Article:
Friday, April 30, 2010

“Railroad Train to Heaven”, Part 197: pals

Let us return to the summer of 1957, and to a tenement apartment near the corner of Bleecker and the Bowery, where our hero Arnold Schnabel -- trapped in the body of “Porter Walker”, a romantic young poet in Gertrude Evans's bildungsroman Ye Cannot Quench (sadly out of print since its third and last impression as a Popular Library paperback in 1962) -- has been lying in his bed conversing with a fly...

(Click here to go to our previous episode; bewildered newcomers are urged to click here to return to the very first chapter of this Gold View Award™-winning 47-volume memoir.)


And with that he abruptly buzzed away from me, over toward the kitchen sink and whatever rotting delicacies he might find in it. And if he found scant pickings there, well then there was always the bathroom.

I closed my eyes and tried not to think about how I had just been conversing with a flying insect, and a rather importunate one at that.

But then who was I to be judgmental?

Perhaps I would behave no better if I had been handed his fate.

I wondered what he had done to offend God, or, alternatively, the Devil. Or both.

Or perhaps he had done nothing, or at least nothing egregiously wrong.

Perhaps he had been reincarnated as a sentient and speaking fly merely by chance, by the whim of an unthinking universe even more powerful than God or the Devil. Or both.

The rain clattered outside the window, through which cool moist air blew gently over my flesh. The shouts and cries and laughter from the street below had now all but completely faded away, leaving only the sounds of the falling rain, the whooshing of the cars and trucks and buses. The neighborhood was no less poor, its inhabitants no less miserable or drunken or insane, but the rain had driven them all indoors, into the bars or their tenements or flophouses or down into the subway. I pulled the sheet over myself, turned on my side away from the window, laid my forearm over my eyes, and, to the sound of the rain and to the faint faraway buzzing of the fly, I finally fell asleep.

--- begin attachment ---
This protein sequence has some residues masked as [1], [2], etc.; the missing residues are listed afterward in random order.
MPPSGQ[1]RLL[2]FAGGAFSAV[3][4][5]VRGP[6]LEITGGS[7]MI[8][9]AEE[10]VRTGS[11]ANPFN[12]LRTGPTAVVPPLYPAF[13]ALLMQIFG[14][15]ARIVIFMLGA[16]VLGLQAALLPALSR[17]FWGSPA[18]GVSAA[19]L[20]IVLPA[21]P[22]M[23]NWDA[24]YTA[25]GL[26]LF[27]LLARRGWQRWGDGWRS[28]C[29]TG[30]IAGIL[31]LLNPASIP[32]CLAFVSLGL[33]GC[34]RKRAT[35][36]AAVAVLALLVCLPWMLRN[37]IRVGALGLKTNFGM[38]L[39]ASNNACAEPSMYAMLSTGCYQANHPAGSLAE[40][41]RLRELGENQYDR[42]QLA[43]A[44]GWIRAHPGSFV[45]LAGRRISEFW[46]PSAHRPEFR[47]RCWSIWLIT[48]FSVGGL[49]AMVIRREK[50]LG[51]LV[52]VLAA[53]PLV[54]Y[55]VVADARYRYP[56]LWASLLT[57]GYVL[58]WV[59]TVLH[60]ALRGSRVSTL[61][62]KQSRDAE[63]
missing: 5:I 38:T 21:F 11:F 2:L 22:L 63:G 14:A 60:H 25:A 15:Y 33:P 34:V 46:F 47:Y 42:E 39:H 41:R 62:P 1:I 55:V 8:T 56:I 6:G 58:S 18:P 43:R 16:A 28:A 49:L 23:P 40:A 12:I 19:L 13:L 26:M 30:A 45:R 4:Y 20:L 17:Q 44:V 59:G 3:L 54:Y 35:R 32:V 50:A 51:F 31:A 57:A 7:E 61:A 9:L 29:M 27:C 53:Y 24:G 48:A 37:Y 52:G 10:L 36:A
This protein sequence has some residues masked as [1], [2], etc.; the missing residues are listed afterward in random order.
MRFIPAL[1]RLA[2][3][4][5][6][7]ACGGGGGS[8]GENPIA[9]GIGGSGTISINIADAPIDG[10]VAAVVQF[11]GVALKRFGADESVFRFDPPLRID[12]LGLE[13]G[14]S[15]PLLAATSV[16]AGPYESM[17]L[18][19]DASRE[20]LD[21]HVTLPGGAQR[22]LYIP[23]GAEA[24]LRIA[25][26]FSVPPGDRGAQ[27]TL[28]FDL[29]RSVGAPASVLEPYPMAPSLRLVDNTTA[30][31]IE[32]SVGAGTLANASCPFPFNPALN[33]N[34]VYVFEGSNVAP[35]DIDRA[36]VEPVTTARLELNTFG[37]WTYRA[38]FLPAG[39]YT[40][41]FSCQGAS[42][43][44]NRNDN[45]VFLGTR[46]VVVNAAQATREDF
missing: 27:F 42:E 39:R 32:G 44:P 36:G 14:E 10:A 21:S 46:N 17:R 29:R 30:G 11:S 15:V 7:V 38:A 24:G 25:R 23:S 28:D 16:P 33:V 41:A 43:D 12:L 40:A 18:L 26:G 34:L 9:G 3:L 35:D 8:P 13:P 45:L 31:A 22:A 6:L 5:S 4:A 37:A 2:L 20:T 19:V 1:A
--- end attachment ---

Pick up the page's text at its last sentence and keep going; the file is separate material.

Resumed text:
“Hey, buddy, wake up,” said the fly, and I felt more than heard his buzzing near my nose. “Come on, shake a leg, pal.”

I opened my eyes. The room had grown much more dim, and outside the window the rain fell in a translucent greyness through which shimmered the glow of a streetlamp.

“What time is it?” I asked.

“Like I own a watch?” said the fly.

“Sorry,” I said.

“But I’m gonna guesstimate you been sleeping a couple hours -- maybe three.”

“Maybe three?”

I tossed off the sheet and swung my legs over the side of the bed.

“You’re not mad at me, are ya?” said the fly.

I rubbed my eyes, ran my hand over my face.

“I know, I know,” said the fly, “I said I’d wake you up after an hour and a half but the problem is -- ya really wanta know what the problem was?” He settled down on the edge of the ashtray on the night table. “I mean if you wanta know.”

“Okay,” I said.

“The problem was,” said the fly, “I found some old bread crumbs on the table over there, quite a few of them actually -- not that I am casting any aspersions on your housekeeping, far be it from me -- anyway, a whole lot of breadcrumbs, toast crumbs actually, and some of them still had some jelly on ‘em, and -- what can I say? I feasted. Stuffed myself. And I guess I fell asleep myself after my feast. So, you know, what am I, am I to be, you know, what, like, castigated for this?”

I didn’t say anything.

“’Cause, hey, just say the word and I fly out that window and ya never see me again," he said. "Even though it is still raining and I could get drowned maybe.”

Right before he had awakened me I had been dreaming that I was back in my own little attic room, listening to the soothing rain and getting ready to get up and go downstairs to a leisurely Sunday breakfast. But that was only a dream, and this, apparently, was reality.

“So you’re not mad at me,” said the fly.

I shook my head, unwillfully started to reach for the open pack of Pall Malls on the table, stopped myself, and instead switched on the small lamp.

“Hey, ya know what you oughta do,” said the fly, “ya know what you ought to do?”

“No,” I said, I was still trying to drag myself fully from sleep, from that now vanished reality of my own bed in my old attic room, my old life.

“What ya oughta do is,” the fly said, “ya oughta just throw some cold water on your face, brush your teeth, and then get goin’, like quick. A dame will wait if she’s innerested, but she ain’t gonna wait all night, and neither are them wolves that are bound to be all over her over at that Kettle of Fish joint.”